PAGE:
What To Know About Colon Cancer

Gentry Caton, MD

Every day we do things to protect our family from injury and suffering.  We use seat belts and bike helmets.  We check the expiration date on the milk and get the oil changed in the car before a long trip.  We vaccinate ourselves against diseases and we try to floss our teeth. 

All of this is in an effort to live healthy long lives, and many times these tasks can be inconvenient and mundane.  When it comes to our health we often can feel overwhelmed or confused about the diseases our doctors attempt to explain.  Even the most in-depth Internet search can lead you to conflicting information and can cause frustration. 

Some diseases cannot be clearly explained and many cannot be caught early and cured.  Five percent of all Americans will develop colorectal cancer during their lives.  However, there are things you can do for your family that can prevent colorectal cancer.  You can help prevent head injury with helmets; a car break down with a scheduled tune-up and you can prevent colon and rectal cancer.  Here is how…

Know the signs… and tell your doctor.

  1. Most people with colon cancer have no symptoms.  That is why getting a screening test from your doctor is so important. 
  2. Change in the size of your stool
  3. Blood in your stool – Do not assume that blood iyourou bowel movement is just your hemorrhoids
  4. Abdominal pain
  5. Significant weight loss

Reduce your risk of cancer by…

  1. Eating a diet high in a variety of fruits, vegetables, and whole grains.  The nutrients contain chemicals that may play a role in cancer development.  Avoid red meat, especially salted and heavily cured meats.
  2. Limit drinking alcohol to one drink a day for women and two drinks for men.
  3. Stop smoking.  You can talk to your doctor about medications that can make quitting easier.
  4. Exercise thirty minutes on most days.  Ask your doctor how to increase your activity slowly if you have been inactive in the past. 
  5. Healthy Weight.  Increased weight increases the risk of cancer.

Prevention…

Most people need to be screened for colorectal cancer at age 50 because that is the age when risk increases.  Some people how have a family history of colon cancer may need a screening at a younger age.  So ask about your parents’ and siblings’ health and then ask your doctor when you should get a screening test.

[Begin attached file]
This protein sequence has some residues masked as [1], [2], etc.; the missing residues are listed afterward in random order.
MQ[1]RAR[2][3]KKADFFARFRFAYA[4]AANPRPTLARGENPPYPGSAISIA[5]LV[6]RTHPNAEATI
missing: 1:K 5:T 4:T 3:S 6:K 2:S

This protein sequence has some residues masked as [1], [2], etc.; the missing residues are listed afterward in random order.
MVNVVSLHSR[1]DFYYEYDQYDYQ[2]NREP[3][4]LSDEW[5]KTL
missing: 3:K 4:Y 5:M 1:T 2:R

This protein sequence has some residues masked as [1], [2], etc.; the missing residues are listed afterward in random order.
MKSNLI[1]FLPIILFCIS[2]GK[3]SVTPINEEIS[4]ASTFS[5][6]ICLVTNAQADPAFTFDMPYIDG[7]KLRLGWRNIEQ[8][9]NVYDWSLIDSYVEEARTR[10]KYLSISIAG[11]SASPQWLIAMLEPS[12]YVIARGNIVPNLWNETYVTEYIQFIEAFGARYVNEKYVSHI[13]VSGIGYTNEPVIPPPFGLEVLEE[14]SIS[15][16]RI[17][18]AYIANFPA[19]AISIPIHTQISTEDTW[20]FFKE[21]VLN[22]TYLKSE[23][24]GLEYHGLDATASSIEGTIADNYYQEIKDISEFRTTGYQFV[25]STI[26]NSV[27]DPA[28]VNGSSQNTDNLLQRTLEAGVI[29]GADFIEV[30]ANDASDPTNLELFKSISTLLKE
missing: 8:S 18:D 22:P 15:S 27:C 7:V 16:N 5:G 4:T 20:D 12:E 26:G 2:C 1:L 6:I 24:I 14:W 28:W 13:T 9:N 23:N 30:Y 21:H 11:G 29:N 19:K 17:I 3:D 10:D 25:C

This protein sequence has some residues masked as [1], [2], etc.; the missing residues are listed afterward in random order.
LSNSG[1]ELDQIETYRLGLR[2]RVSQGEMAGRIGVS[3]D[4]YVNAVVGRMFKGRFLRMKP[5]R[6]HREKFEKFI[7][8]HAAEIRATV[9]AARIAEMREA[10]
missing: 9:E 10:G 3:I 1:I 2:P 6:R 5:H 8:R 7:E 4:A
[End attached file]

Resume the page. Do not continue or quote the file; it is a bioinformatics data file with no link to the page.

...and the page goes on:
1. Colonoscopy

The best test for screening is a colonoscopy every 10 years.  This is the only test that can detect and remove a growth of tissue (polyp) inside the colon before it becomes cancer. 

2. Stool test – There are new stool tests available that can detect small pieces of DNA from a large colon polyp or cancer.  The test is done at home and mailed to a lab.  Ask your doctor if you are an appropriate patient for this type of test.  Also, ask if your insurance will cover it, because some companies don’t cover it.

Finding a polyp and removing it during colonoscopy is like finding out about a traffic jam ahead of you and taking a different street to avoid it.  You will save you and your family time, frustration, and also prevent a disease that can be prevented…colon cancer.  Screening for diseases like breast cancer, cervical cancer, prostate cancer, and colorectal cancer protects you like all the other small things you do to make your loved ones safe.  If you have a loved one who is 50 years or older please make sure they wear a seat belt in the car, have plenty of air in their car tires, and encourage them to get colorectal cancer screening.

Dr. Caton is a native of North Carolina and attended the University of North Carolina – Chapel Hill Undergraduate and the University of South Carolina School of Medicine. He is currently accepting patients at Blue Mountain Surgery and is a member of the Western Carolina Medical Society.

By Gentry Caton, MD

About Shelby Harrell

Shelby Harrell is the news editor of the Biltmore Beacon, editor of The Guide arts and entertainment publication and is a staff writer for Mountaineer Publishing. Originally from Asheville, she has worked in journalism for more than six years and currently lives in Clyde, NC.